Sierra Club supports wind farm in Virginia

By a 4-2 vote Wednesday, the executive committee of the Sierra Club’s Roanoke chapter voted to conditionally endorse a plan to build up to 18 wind turbines on Roanoke County’s tallest mountain.

Shortly afterward, Vice Chairwoman Holly Hartman resigned in protest, complaining that the group’s leadership stifled dissenting opinions during four months of deliberation.

It was the latest sign of internal strife as the Sierra Club deals with an environmentalist’s conundrum: Wind farms are seen as a vital source of nonpolluting energy, yet their placement on ridgelines can threaten the natural resources the club seeks to protect.

Club officers who voted for a resolution supporting the wind farm said it came with key conditions, including approval by regulatory bodies and requirements that the project will not kill endangered wildlife or pollute the waters of nearby Bottom Creek with mud and silt.

"These conditions identify our main concerns, and we think the developer can address them if proper measures are taken," said Bill Modica, chairman of the local chapter.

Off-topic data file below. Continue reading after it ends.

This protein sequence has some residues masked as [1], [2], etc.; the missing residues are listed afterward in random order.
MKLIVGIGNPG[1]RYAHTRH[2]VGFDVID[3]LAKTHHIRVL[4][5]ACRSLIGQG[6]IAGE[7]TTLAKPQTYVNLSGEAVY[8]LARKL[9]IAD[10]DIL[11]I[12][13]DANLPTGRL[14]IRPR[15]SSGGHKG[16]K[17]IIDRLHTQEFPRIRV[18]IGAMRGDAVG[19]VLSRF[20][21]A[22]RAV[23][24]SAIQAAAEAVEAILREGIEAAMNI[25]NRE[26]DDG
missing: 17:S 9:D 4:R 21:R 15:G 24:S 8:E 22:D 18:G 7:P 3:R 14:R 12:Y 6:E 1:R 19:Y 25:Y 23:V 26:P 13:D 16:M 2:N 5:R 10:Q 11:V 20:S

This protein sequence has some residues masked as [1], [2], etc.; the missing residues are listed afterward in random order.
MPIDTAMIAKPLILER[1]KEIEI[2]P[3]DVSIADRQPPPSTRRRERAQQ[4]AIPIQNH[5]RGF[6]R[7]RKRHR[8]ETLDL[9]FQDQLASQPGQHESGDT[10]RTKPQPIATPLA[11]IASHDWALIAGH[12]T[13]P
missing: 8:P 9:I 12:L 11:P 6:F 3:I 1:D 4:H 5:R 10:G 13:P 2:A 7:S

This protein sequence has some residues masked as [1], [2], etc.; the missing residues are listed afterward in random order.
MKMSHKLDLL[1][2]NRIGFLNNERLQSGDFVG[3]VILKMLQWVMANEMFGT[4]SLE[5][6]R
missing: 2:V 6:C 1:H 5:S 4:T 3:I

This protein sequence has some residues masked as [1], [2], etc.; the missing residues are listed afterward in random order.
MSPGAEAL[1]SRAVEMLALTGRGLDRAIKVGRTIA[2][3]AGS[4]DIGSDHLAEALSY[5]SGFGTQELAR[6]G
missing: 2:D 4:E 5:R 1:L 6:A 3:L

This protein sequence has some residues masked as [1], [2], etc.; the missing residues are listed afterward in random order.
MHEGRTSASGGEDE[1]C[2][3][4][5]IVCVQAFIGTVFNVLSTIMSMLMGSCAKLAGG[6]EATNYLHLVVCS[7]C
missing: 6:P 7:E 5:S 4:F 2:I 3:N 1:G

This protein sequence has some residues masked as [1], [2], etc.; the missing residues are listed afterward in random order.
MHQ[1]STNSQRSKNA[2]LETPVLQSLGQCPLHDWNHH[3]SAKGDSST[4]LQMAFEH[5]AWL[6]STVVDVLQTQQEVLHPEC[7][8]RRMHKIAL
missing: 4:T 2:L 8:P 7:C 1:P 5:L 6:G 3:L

While acknowledging some environmental concerns, the club said that the giant wind turbines will reduce carbon emissions by 98,000 tons a year, replacing some of the electricity produced by coal-fired power plants. The wind farm is expected to produce enough electricity to power about 10,000 homes.

Dan Crawford, a member of the executive committee who voted to support the wind farm, said opposing views were taken into consideration.

"We bent over backwards, and while there may have been times when the feelings were less than cordial, the opposition definitely had a voice with the executive committee," Crawford said.

The club — which has a national policy of supporting wind farms in appropriate locations — is the latest of about a half-dozen local and state organizations to back the wind farm proposed by Invenergy Inc. of Chicago. Sierra Club says it is the oldest and largest U.S. grass-roots environmental organization.

Invenergy is awaiting word from the Federal Aviation Administration, which is evaluating the impact the wind turbines might have on airplanes approaching and departing the Roanoke Regional Airport. If the FAA approves the project, Invenergy will then seek a special use permit from the Roanoke County Board of Supervisors.

State approval from the Department of Environmental Quality is also required.

In recent months, friends and foes of the wind turbines have been gathering huge amounts of often conflicting data to support their arguments. The debate has turned personal at times, with Hartman taking issue with the way Modica has moderated discussions at Sierra Club meetings.

By Laurence Hammack, The Roanoke Times,